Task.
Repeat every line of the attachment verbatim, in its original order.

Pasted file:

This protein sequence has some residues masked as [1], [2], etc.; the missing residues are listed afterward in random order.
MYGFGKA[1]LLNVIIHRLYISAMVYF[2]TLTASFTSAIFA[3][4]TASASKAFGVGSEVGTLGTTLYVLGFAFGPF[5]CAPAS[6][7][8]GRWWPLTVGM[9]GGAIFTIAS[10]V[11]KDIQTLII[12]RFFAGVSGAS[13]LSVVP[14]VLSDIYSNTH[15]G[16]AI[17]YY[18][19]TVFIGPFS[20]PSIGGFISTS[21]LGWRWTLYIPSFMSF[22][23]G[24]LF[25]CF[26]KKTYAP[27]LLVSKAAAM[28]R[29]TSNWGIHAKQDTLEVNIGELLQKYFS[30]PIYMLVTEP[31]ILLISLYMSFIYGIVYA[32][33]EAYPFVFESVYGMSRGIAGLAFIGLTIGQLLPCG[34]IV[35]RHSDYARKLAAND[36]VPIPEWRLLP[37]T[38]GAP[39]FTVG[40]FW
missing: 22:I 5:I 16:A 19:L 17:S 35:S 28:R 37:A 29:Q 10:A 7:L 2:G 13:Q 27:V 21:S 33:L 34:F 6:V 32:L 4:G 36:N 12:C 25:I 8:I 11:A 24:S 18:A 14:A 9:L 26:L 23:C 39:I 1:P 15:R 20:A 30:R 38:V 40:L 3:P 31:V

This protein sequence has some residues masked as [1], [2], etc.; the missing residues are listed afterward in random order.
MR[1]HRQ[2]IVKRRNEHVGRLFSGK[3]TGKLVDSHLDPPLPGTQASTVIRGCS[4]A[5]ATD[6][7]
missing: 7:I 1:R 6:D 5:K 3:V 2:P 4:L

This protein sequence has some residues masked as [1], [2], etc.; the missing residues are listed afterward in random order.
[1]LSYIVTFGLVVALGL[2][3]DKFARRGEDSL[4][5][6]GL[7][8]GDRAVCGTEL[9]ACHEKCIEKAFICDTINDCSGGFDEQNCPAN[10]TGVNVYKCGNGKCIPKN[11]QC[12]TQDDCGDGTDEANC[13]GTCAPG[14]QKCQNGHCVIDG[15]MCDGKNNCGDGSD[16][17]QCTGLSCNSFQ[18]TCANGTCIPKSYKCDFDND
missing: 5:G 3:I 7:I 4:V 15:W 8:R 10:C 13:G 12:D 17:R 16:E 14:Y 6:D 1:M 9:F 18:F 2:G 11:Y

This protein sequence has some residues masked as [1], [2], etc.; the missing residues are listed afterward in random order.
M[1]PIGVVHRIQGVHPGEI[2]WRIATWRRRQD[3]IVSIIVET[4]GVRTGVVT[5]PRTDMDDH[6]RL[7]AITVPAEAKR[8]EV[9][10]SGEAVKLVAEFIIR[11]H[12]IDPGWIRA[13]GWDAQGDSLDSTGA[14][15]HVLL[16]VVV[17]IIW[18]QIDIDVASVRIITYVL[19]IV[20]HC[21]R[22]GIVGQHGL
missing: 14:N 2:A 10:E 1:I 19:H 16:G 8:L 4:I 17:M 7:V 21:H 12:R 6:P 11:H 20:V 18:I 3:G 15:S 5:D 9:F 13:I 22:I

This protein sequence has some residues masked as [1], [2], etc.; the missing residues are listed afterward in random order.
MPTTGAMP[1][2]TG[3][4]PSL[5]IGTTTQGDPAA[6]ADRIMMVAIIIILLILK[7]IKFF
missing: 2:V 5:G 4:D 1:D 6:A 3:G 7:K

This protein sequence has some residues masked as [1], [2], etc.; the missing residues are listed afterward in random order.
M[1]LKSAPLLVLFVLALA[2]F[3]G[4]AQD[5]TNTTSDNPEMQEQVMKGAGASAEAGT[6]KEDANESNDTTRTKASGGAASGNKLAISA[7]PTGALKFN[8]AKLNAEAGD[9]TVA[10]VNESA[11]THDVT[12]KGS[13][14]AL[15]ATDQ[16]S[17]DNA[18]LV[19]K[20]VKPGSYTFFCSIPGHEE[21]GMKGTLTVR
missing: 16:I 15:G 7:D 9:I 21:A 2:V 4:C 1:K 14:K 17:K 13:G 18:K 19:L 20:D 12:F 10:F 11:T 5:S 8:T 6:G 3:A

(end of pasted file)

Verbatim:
This protein sequence has some residues masked as [1], [2], etc.; the missing residues are listed afterward in random order.
MYGFGKA[1]LLNVIIHRLYISAMVYF[2]TLTASFTSAIFA[3][4]TASASKAFGVGSEVGTLGTTLYVLGFAFGPF[5]CAPAS[6][7][8]GRWWPLTVGM[9]GGAIFTIAS[10]V[11]KDIQTLII[12]RFFAGVSGAS[13]LSVVP[14]VLSDIYSNTH[15]G[16]AI[17]YY[18][19]TVFIGPFS[20]PSIGGFISTS[21]LGWRWTLYIPSFMSF[22][23]G[24]LF[25]CF[26]KKTYAP[27]LLVSKAAAM[28]R[29]TSNWGIHAKQDTLEVNIGELLQKYFS[30]PIYMLVTEP[31]ILLISLYMSFIYGIVYA[32][33]EAYPFVFESVYGMSRGIAGLAFIGLTIGQLLPCG[34]IV[35]RHSDYARKLAAND[36]VPIPEWRLLP[37]T[38]GAP[39]FTVG[40]FW
missing: 22:I 5:I 16:A 19:L 17:S 35:S 28:R 37:A 29:Q 10:A 7:L 2:G 13:Q 27:V 21:S 33:L 34:F 6:V 32:L 4:G 36:N 12:C 25:I 8:I 11:A 24:S 18:A 14:A 9:L 26:L 23:C 39:I 1:P 15:R 20:A 30:R 38:V 40:L 3:P 31:V

This protein sequence has some residues masked as [1], [2], etc.; the missing residues are listed afterward in random order.
MR[1]HRQ[2]IVKRRNEHVGRLFSGK[3]TGKLVDSHLDPPLPGTQASTVIRGCS[4]A[5]ATD[6][7]
missing: 7:I 1:R 6:D 5:K 3:V 2:P 4:L

This protein sequence has some residues masked as [1], [2], etc.; the missing residues are listed afterward in random order.
[1]LSYIVTFGLVVALGL[2][3]DKFARRGEDSL[4][5][6]GL[7][8]GDRAVCGTEL[9]ACHEKCIEKAFICDTINDCSGGFDEQNCPAN[10]TGVNVYKCGNGKCIPKN[11]QC[12]TQDDCGDGTDEANC[13]GTCAPG[14]QKCQNGHCVIDG[15]MCDGKNNCGDGSD[16][17]QCTGLSCNSFQ[18]TCANGTCIPKSYKCDFDND
missing: 5:G 3:I 7:I 4:V 15:W 8:R 10:C 13:G 12:D 17:R 16:E 14:Y 6:D 1:M 9:F 18:F 2:G 11:Y

This protein sequence has some residues masked as [1], [2], etc.; the missing residues are listed afterward in random order.
M[1]PIGVVHRIQGVHPGEI[2]WRIATWRRRQD[3]IVSIIVET[4]GVRTGVVT[5]PRTDMDDH[6]RL[7]AITVPAEAKR[8]EV[9][10]SGEAVKLVAEFIIR[11]H[12]IDPGWIRA[13]GWDAQGDSLDSTGA[14][15]HVLL[16]VVV[17]IIW[18]QIDIDVASVRIITYVL[19]IV[20]HC[21]R[22]GIVGQHGL
missing: 14:N 2:A 10:E 1:I 19:H 16:G 8:L 4:I 17:M 7:V 21:H 12:R 6:P 11:H 20:V 18:I 3:G 15:S 5:D 9:F 13:I 22:I

This protein sequence has some residues masked as [1], [2], etc.; the missing residues are listed afterward in random order.
MPTTGAMP[1][2]TG[3][4]PSL[5]IGTTTQGDPAA[6]ADRIMMVAIIIILLILK[7]IKFF
missing: 2:V 5:G 4:D 1:D 6:A 3:G 7:K

This protein sequence has some residues masked as [1], [2], etc.; the missing residues are listed afterward in random order.
M[1]LKSAPLLVLFVLALA[2]F[3]G[4]AQD[5]TNTTSDNPEMQEQVMKGAGASAEAGT[6]KEDANESNDTTRTKASGGAASGNKLAISA[7]PTGALKFN[8]AKLNAEAGD[9]TVA[10]VNESA[11]THDVT[12]KGS[13][14]AL[15]ATDQ[16]S[17]DNA[18]LV[19]K[20]VKPGSYTFFCSIPGHEE[21]GMKGTLTVR
missing: 16:I 15:G 7:D 9:I 21:A 2:V 4:C 1:K 14:K 17:K 13:G 18:K 19:L 20:D 12:F 10:F 11:T 5:S 8:T 6:G 3:A